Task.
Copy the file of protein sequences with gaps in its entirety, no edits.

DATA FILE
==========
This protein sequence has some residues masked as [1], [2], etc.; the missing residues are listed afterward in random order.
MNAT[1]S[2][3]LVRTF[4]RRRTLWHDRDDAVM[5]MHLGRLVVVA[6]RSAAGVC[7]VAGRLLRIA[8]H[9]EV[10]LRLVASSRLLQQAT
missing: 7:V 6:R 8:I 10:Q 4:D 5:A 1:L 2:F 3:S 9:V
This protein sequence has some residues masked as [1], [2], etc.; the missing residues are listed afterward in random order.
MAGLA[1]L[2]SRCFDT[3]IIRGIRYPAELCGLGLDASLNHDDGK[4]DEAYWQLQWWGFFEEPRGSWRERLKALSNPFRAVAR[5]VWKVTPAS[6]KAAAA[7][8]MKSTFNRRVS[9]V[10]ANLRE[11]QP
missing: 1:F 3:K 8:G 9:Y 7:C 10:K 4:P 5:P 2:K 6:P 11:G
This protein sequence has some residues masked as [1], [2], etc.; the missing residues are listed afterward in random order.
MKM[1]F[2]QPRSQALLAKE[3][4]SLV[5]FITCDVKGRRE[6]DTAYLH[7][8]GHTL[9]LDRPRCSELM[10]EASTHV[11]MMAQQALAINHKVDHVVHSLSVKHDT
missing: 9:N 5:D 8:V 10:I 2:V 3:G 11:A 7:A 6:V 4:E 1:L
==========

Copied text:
This protein sequence has some residues masked as [1], [2], etc.; the missing residues are listed afterward in random order.
MNAT[1]S[2][3]LVRTF[4]RRRTLWHDRDDAVM[5]MHLGRLVVVA[6]RSAAGVC[7]VAGRLLRIA[8]H[9]EV[10]LRLVASSRLLQQAT
missing: 7:V 6:R 8:I 10:Q 4:D 5:A 1:L 2:F 3:S 9:V
This protein sequence has some residues masked as [1], [2], etc.; the missing residues are listed afterward in random order.
MAGLA[1]L[2]SRCFDT[3]IIRGIRYPAELCGLGLDASLNHDDGK[4]DEAYWQLQWWGFFEEPRGSWRERLKALSNPFRAVAR[5]VWKVTPAS[6]KAAAA[7][8]MKSTFNRRVS[9]V[10]ANLRE[11]QP
missing: 1:F 3:K 8:G 9:Y 7:C 10:K 4:P 5:P 2:K 6:P 11:G
This protein sequence has some residues masked as [1], [2], etc.; the missing residues are listed afterward in random order.
MKM[1]F[2]QPRSQALLAKE[3][4]SLV[5]FITCDVKGRRE[6]DTAYLH[7][8]GHTL[9]LDRPRCSELM[10]EASTHV[11]MMAQQALAINHKVDHVVHSLSVKHDT
missing: 9:N 5:D 8:V 10:I 2:V 3:G 11:A 7:A 6:V 4:E 1:L